Hundred-Year-Old “Electrics” Advertisement

Manning-Bowman Electrics Advertisment
Source: Ladies Home Journal (December, 1913)

Still looking for that perfect holiday gift for that special someone? Maybe you should give them an “electric.”  Manning-Bowman Electrics can make cooking by electricity practical. 🙂

23 thoughts on “Hundred-Year-Old “Electrics” Advertisement

  1. My mom could cook the best fried chicken in the world in her electric. She’d plug it in and use it right next to the electric cook-top. Never asked her why. Just enjoyed the chicken.

  2. I was surprised to see alcohol mentioned as a choice along with electricity, gas or coal.

    My grandparents has a large gas stove in the kitchen. The guest room where my sister and I slept was above the kitchen and there was a vent in the floor so the heat from the stove kept us nice and toasty. (I think it was always on as a source of heat.) And when Grandfather started cooking his oatmeal, the slow old-fashioned way, the aroma floated upstairs, too. Memories…

    1. When I lived aboard a boat, I had an alcohol stove. It was fine, except it burns cooler than propane, and cooking times can be longer. The stoves can be pressurized or not, and everyone agrees that the non-pressurized is much better and safer.

    2. I can remember a couple childhood friends who lived in houses with vents in the floor. It always seemed like a really interesting way to heat the upstairs rooms.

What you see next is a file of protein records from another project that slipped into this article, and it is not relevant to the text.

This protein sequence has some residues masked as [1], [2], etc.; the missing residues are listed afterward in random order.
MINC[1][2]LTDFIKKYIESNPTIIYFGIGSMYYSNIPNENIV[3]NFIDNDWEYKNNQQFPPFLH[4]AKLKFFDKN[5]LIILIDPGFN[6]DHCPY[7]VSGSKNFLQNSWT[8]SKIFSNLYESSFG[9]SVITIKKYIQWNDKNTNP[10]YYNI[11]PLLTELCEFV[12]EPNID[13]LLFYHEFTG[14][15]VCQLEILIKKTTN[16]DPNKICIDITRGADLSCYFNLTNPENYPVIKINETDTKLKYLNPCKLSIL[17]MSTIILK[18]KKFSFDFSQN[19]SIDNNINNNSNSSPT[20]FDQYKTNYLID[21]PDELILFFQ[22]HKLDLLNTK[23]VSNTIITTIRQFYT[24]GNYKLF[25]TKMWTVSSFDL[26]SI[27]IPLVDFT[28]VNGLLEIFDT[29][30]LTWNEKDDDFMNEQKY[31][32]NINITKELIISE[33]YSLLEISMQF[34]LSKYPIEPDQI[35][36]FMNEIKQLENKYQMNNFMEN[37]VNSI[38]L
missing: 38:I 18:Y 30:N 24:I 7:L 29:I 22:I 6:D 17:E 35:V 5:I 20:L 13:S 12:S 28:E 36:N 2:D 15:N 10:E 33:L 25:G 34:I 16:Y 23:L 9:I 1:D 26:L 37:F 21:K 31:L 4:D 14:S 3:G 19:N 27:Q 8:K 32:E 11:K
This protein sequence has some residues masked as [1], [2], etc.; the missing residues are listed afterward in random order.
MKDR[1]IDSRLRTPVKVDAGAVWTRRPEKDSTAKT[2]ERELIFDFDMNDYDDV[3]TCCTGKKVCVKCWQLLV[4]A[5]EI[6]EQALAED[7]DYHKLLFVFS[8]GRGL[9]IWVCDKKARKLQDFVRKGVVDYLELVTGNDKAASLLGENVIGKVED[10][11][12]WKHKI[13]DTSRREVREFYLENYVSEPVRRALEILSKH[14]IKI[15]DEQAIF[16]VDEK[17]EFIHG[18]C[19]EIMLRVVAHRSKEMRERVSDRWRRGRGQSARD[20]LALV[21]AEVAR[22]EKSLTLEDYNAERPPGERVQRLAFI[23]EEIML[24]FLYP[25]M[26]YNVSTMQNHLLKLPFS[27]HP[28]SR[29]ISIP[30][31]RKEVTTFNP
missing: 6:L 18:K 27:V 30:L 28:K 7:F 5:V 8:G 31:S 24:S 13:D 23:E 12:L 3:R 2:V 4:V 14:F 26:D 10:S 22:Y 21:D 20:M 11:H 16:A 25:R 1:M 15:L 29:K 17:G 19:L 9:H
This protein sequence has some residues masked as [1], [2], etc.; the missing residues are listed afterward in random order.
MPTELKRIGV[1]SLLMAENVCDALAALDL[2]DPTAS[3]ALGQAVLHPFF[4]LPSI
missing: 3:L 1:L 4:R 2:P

3. In my first apartment in Kansas City, my “stove” was an electric skillet. It’s amazing what you can do with one of those things: soups, biscuits, cake, casseroles. They’re not just for frying! With an electric skillet, a toaster, and an electric percolator, I was set. If I’d had a rice cooker to go along with it, I would have been in heaven. Back then, I’m not even sure electric rice cookers were around, and I’m not even sure the crockpots had arrived yet. Honestly, I think the crockpot was devised as a replacement for the electric skillet. Strange to think I’m older than those things.

    1. Wow, you made a lot of different foods in an electric skillet. It’s amazing how you were able to use just a few appliances to cook so much. I can also remembering creatively using limited supplies and equipment years ago to make interesting foods. . . .awe. . . to be young again. 🙂

  4. I didn’t realize they had electric appliances back in 1913. I used to cook on a hot plate and an electric frying pan back in the 1970s when my living space was limited.

  5. Of all things, my son-in-law asked for a toaster for Christmas. He likes the ones that make 4 slices at a time and that’s the “electric” I’m getting him this year.

    1. He’s lucky to have a mother-in-law like you. It would be convenient to have one of those. Often I want to make more than 2 slices, and the first batch gets cold before the second is toasted.

    1. They were probably status items that only the trendsetters had. It’s interesting how they were sold in jewelry stores. “Electrics” were obviously very luxurious items. I also think that most people (especially in the rural areas) did not yet have electricity in their homes. I was surprised by this ad, since it suggests that electricity was becoming widely enough available that it made economic sense to put an advertisement in a mass-circulation magazine for “electrics”.

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